Tuesday, December 14, 2004

Words Do Have Power

While I've far from a full-fledged writer, one of the things I recognized is the fact that words have power. Great power in fact. It's no surprise that when it comes to religion (and no matter how much you may despise religion, one cannot deny the influence it has over world affairs), words play a vital role. In Christianity, for example, "the Word was made flesh". And in other religions, while words don't have that kind of personification in their doctrine, mantras, prayers, and invocations do play a vital role. And naturally, they involve using words.

Perhaps the most important value of words is that it enables us to communicate with each other. The story of The Tower of Babel just shows how important communication can be. Various types of relationships (whether it be boyfriend-girlfriend, cliques, parent-child, friend-friend) are ruined just because of simple miscommunication. In diplomacy, proficient translators are needed lest misunderstandings arise and cause conflict between nations. Personally, part of the gulf between me and my parents is the fact that I don't know how to speak Chinese. They expect it from me, even though they never really taught me the language (or perhaps a better explanation would be that my parents never taught me using a method that was optimum for my type of learning). Words enable us to communicate.

Communication, however, is limited to how many people you can talk to and how much of it is recorded. Perhaps what gave words significant power is when we developed more efficient ways of recording what was said. At the dawn of mankind, we depended on sheer memory. Several centuries ago, we developed the art of writing (and we can thank Plato for his records of Socrates). Now, the written word has multiplied its power several hundredfold thanks to free speech, publishing, media, and the Internet. A single phrase can cause ripples in the very world we live. All it takes is a single mouse-click, and millions of people will have access to what was just said, no matter how enlightening or ignorant the statement. Not only does words enable us to communicate with people, but it also keeps track of what was said. What makes my blog more effective than a diary is the fact that potentially millions of people read it (although in reality, I actually get less than a dozen).

In the past (and some still do practice it now), people who were incapable of speech (whether temporarily or because they were mute) were labeled as dumb. Why? Because our words reflect who we are. Words define our very person (although it is definitely not the only element that comprise our being). How I would say something would be different from how you would describe the same subject matter. For some of us, parrots aren't as evolved as human beings because all they're capable of is repeating what was said (and are incapable of producing original statements). The words we use have an effect on our person. Which is also why we have to watch what we say. They're called self-fulfilling prophecies. If we think and say to ourselves that we are failures, for example, we will become failures. Our words reinforce our existing ideas, and they in turn reinforce our words. It's a cycle that perpetuates itself. Which is also why it's important to learn "good words", statements that we want to be true. But naturally, our words have to be backed up by actions as well.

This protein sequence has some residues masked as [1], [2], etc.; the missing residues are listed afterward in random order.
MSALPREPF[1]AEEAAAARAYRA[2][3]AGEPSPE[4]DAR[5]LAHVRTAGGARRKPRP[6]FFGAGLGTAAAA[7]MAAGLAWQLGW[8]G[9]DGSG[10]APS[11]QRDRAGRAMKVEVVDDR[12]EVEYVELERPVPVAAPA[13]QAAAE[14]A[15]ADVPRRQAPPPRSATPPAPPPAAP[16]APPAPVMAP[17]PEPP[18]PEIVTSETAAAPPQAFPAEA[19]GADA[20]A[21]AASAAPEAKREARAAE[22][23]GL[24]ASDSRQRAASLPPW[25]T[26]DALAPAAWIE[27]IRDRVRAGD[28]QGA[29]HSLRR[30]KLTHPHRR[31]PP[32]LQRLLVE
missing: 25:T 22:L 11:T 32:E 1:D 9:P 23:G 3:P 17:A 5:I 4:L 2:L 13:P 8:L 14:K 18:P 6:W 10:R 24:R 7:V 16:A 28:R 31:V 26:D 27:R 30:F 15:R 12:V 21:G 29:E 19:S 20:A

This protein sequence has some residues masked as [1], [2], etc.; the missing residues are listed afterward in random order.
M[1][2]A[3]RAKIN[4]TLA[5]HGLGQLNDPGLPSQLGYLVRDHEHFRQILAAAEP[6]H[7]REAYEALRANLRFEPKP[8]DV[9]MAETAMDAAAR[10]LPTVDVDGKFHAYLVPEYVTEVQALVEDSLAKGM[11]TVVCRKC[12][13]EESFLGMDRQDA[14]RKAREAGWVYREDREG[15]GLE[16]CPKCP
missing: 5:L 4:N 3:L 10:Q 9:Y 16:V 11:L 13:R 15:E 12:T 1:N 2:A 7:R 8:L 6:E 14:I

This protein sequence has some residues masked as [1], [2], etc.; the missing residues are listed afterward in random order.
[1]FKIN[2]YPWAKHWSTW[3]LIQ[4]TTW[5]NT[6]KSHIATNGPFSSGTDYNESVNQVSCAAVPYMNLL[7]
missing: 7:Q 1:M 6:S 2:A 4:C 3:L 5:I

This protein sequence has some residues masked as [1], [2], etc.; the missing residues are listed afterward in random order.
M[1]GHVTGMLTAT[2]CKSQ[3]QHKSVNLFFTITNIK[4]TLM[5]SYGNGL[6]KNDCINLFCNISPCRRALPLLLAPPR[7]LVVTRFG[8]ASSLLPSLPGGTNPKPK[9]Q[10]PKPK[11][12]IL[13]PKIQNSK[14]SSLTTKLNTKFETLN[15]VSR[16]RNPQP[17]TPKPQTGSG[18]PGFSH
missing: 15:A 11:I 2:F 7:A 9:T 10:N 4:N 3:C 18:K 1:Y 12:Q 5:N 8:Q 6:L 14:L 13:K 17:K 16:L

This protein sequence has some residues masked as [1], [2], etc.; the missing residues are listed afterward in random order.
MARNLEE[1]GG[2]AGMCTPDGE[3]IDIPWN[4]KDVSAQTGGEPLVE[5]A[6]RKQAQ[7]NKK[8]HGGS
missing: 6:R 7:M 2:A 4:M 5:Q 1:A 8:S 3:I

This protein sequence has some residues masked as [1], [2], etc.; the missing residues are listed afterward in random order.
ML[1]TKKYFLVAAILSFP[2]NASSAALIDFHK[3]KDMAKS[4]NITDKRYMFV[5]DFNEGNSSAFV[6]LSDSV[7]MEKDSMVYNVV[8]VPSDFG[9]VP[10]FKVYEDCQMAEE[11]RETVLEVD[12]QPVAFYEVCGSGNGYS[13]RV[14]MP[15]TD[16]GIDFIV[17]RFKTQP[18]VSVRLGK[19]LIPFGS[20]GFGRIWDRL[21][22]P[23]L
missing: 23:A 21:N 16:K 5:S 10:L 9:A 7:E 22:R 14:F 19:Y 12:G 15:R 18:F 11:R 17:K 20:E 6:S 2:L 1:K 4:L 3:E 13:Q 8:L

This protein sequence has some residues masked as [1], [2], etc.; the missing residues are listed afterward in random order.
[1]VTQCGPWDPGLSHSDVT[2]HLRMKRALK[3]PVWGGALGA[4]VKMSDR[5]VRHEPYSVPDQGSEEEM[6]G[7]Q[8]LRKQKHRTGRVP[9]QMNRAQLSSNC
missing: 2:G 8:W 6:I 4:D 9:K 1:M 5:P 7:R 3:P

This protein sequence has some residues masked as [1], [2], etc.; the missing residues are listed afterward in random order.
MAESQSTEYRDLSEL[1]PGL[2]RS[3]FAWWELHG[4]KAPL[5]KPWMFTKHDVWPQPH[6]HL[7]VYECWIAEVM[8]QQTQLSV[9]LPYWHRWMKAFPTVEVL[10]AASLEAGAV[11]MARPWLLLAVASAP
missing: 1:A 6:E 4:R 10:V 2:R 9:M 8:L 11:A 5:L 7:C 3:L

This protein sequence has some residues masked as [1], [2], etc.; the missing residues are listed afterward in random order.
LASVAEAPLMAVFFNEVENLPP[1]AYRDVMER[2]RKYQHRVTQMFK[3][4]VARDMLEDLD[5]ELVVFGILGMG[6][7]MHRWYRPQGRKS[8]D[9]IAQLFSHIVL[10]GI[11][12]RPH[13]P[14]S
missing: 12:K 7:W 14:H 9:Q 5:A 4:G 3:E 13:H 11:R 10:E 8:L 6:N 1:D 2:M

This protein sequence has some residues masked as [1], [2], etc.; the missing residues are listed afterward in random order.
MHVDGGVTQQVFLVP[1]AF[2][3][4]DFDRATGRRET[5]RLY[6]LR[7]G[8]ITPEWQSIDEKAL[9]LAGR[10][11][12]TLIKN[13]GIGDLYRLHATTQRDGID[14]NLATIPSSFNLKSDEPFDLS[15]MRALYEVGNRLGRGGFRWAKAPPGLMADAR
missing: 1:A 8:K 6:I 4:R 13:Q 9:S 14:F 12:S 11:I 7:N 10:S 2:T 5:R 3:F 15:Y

Speaking of truth, words also have the ability to destroy. Lies, deception, and ignorance, for the most part, are achieved through words, whether spoken or written. A few decades ago, roleplaying games (RPGs), specifically Dungeons & Dragons, were considered evil and satanic by a lot of people. This was perpetuated by the media such as news reports and newspapers. Was it true? Well, some might behave that way, but for most people, RPGs were just a game. Even now, lies and deception abound in the very news we watch everyday and the newspapers we read. A few weeks ago, there was an incident regarding this Filipino girl who got less attention than Jasmine Trias even though the girl gained acclaim for the Philippines. And this was published in a newspaper. Later, it was discovered that the article was merely a hoax. I won't even go into all the bogus information that's roaming around the Internet. I'm not saying that the people who write these stuff intend malice. But ignorance begets ignorance in other people as well, and nothing can be more effective than the written word, especially when it's published in a place that people look to in terms of authority. Suffice to say, words have power as to illicit such reactions from people. Which is why we should also be wary of the words other people use and say (including mine).

So are words merely shapes and letters? Well, they do have a huge impact on the world we live in. Even if we're mute, blind, deaf, or illiterate, words can affect how we perceive the world, and how the world perceives us.


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